A Defense of Plato's Idea of the Good In His Republic
The main prompt or assertion provided in the lecture notes, being "Whatever might be its philosophical value, the idea of the Good has no political relevance," goes completely against Plato's philosophical tenets and contrasts sharply with his two major syllogisms concerning the idea of the Good and the relevancy of the Good in a political environment. Thus, it is the aim of this paper to defend Plato's viewpoint as presented in the concluding comments in Book One and the opening arguments in Book Two of his Republic with the assistance of Plato's supportive dialogues with Polemarchus and Thrasymachus and the refutations of Glaucon and Adeimantus.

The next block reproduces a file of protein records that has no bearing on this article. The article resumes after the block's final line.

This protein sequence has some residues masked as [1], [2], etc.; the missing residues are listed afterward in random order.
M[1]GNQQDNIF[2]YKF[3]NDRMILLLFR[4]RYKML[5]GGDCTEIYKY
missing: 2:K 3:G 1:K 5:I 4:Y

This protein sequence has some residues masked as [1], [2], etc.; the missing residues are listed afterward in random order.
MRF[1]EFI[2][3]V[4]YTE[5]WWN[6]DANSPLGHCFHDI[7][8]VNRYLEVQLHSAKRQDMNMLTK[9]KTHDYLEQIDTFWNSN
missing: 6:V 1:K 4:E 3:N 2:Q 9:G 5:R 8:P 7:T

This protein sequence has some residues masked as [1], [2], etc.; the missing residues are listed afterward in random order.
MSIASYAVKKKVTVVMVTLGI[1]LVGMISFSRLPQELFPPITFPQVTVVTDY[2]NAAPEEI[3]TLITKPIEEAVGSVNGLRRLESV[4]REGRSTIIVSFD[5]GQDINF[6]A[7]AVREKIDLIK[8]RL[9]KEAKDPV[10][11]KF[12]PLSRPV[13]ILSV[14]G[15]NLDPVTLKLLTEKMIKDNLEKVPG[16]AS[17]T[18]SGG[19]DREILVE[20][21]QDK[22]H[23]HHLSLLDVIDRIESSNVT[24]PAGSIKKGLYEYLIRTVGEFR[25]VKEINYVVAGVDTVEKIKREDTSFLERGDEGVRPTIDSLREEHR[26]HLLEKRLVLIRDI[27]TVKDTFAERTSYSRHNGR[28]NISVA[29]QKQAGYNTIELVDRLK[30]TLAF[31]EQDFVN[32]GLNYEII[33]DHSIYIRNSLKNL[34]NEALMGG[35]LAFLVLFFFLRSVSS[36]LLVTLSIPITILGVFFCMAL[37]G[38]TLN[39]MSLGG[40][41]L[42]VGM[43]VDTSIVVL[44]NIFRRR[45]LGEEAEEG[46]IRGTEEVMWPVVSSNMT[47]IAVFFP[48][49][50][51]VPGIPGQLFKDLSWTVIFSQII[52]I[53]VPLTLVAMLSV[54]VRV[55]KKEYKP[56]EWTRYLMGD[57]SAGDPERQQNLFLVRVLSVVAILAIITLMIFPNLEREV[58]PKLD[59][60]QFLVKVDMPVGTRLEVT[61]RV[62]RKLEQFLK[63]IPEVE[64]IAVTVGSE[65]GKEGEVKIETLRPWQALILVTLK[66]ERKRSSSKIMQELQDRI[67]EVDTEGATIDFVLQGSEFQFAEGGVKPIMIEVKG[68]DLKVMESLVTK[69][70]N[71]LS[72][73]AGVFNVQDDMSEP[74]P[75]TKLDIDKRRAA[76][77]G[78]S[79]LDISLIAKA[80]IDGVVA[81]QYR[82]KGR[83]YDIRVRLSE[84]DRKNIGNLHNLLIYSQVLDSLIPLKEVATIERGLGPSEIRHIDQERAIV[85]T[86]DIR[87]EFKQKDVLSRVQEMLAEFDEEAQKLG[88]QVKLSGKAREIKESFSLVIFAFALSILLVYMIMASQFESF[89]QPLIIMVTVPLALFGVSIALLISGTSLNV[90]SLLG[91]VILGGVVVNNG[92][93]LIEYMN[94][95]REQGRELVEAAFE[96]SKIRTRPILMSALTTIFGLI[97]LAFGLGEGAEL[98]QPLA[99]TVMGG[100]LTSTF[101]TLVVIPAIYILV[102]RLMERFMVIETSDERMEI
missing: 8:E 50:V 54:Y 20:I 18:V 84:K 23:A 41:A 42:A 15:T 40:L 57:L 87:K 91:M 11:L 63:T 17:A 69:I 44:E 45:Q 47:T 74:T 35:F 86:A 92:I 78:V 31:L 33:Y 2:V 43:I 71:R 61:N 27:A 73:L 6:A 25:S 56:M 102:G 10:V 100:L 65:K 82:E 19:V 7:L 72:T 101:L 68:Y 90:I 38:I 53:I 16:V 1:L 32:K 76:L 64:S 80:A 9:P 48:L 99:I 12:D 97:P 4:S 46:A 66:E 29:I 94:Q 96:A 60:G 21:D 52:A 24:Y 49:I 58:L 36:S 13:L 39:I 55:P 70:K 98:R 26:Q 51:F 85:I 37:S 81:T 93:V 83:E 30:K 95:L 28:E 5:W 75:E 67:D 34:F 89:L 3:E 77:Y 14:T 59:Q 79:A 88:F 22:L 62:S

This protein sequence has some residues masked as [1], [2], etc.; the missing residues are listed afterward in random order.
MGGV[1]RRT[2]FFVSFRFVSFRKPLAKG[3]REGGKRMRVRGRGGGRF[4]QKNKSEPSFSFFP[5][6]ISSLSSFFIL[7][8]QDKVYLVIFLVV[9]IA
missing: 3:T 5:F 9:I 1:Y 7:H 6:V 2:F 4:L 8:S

In Book One, the passage related to justice demonstrates Socrates' powerful intellect and his unflinching skepticism. The conversation itself seems to end at several points with no clear-cut conclusions, such as when Socrates says "The just is happy, and the unjust miserable? So be it. But happiness and not misery is profitable. . . injustice can never be more profitable than justice." What appears to be functioning here is a type of irony in which Socrates and his fellow conversationalist accept without hesitation certain opinions that otherwise...
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